Wednesday, 6 November 2013

Hope, Patience and Trust (Part 3).

Romans 12:12
Rejoice in hope, be patient in tribulation, be constant in prayer.
In the previous two posts (Here and Here) we looked at the reason we have to rejoice in our hope, and what it means to be patient in tribulations. Both of those things involve trusting God - we need to trust that his word is true, that Jesus has saved everyone who puts their faith in him and that he will keep his promises.

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Be constant in prayer.

This command follows the similar thread: to pray to God is an expression of our trust in him. If we don't trust God then we won't pray for his help, we won't praise him for his grace and we won't be constantly turning to him with every need, fear and joy.

Why should we pray? We pray because it is us talking to God. When we read his word we are hearing God's words to us, and when we pray we are speaking to him. In doing so we are glorifying him by showing him we trust him. We are also (hopefully) being humble - realising that we cannot save ourselves and that we need his help for everything we do.

We also pray because it is God alone who can change things. James 1:5 says
If any of you lacks wisdom, let him ask God, who gives generously to all without reproach, and it will be given him.
The fact is that we cannot change our situation. We need God to change us, and we ask him for that help through prayer. As Christians it isn't our effort that changes us, it is God using our effort and working in us through the Holy Spirit to make us more like him. It's God through the Holy Spirit who initially saves us and convicts of sin (John 16:8-9, 2 Thessalonians 2:13), and it's him who changes us to make us more like him (Romans 5:5, Galatians 5:22-23). Therefore, since God is the only one who can save us and change us, we need to trust him and pray for his help.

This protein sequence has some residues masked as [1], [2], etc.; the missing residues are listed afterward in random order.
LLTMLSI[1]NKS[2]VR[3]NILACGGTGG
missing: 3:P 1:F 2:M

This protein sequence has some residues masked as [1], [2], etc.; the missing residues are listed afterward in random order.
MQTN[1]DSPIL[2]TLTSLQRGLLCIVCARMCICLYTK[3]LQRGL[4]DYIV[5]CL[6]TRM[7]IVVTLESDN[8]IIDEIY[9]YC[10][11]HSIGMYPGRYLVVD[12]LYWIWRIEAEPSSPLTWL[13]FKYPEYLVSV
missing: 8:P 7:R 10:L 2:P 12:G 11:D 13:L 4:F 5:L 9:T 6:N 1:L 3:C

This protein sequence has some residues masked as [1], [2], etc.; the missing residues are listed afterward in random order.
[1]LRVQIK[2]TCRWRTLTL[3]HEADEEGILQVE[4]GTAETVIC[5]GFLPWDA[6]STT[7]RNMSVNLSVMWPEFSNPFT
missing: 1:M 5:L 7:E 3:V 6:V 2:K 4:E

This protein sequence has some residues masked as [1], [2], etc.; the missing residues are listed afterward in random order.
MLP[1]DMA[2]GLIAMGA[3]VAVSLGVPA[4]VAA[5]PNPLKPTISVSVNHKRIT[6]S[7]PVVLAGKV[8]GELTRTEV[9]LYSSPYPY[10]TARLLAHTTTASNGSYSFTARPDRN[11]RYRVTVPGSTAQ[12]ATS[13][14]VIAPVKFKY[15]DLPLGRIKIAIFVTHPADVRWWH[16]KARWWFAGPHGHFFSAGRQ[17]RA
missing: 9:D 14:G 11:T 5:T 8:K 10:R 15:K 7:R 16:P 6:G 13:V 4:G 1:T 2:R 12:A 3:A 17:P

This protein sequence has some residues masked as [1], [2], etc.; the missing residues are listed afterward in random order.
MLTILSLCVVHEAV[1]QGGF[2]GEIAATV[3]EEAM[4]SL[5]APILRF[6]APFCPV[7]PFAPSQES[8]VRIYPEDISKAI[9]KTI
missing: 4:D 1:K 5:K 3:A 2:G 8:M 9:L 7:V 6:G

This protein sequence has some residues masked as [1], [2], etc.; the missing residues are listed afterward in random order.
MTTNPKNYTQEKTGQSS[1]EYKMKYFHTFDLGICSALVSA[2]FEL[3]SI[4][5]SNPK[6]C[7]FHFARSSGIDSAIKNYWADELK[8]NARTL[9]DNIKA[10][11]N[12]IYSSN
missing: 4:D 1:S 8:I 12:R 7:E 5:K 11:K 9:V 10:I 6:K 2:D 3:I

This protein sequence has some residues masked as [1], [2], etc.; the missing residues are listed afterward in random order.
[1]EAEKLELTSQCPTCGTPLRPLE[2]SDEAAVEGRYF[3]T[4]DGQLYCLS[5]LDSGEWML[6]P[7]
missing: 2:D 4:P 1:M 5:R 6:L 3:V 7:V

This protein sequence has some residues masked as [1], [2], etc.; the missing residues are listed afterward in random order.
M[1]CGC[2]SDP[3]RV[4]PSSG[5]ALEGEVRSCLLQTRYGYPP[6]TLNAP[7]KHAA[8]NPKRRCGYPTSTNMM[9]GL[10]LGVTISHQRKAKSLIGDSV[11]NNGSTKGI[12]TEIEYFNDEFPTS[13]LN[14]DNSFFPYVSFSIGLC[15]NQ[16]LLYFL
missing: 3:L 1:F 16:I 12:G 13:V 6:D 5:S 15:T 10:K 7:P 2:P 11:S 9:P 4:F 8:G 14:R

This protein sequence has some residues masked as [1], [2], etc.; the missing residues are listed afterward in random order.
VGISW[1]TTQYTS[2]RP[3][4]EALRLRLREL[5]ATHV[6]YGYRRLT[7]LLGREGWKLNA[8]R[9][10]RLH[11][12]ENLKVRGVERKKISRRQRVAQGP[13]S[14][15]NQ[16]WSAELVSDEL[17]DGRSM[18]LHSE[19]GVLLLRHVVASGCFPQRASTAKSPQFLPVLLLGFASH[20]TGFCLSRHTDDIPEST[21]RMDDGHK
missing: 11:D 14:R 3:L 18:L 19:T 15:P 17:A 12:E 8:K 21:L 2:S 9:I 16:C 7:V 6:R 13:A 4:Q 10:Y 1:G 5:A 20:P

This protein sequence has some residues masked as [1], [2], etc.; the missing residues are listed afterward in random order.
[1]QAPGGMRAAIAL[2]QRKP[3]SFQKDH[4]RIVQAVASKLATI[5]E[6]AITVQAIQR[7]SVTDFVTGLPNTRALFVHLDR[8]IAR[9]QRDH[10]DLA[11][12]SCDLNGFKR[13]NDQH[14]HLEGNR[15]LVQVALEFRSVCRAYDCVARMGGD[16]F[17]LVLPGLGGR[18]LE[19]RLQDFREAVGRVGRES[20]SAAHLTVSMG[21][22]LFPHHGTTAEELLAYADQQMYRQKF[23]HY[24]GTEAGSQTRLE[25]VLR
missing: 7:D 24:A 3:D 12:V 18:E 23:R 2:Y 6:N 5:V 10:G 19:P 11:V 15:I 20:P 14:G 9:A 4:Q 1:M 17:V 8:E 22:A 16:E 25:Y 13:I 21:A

Praying to God also shows that we have faith in him - we wouldn't pray to him if we didn't think he existed or if we didn't think he ever does anything for us. Therefore by constantly praying we would be constantly trusting in God. Constant prayer is also about praying to God about everything - everything we face, everything we enjoy, everything we fear and struggle with. God wants to hear us praying to him about these things because he loves seeing us trust in him.

But we shouldn't just pray about ourselves. God isn't our personal genie who will give us three wishes if we have enough faith. We need to pray out of trust in him, but we should also pray as a way of praising God. We should pray to thank him for all he has done and for who he is. We should pray in tribulations to help us be patient, and we should pray as part of our rejoicing in hope.

The question for us is this: how much do we pray? Does that reflect our trust in God?

I find it easy to sit down and go through a prayer list, and that is useful, although I struggle to make it genuine and it sort of becomes routine after awhile. But how much do we pray at other times? It shouldn't be a chore to pray - it should be a joy and a privilege that we use constantly.

I hope they were some helpful thoughts!
Soli deo gloria!
Nat.

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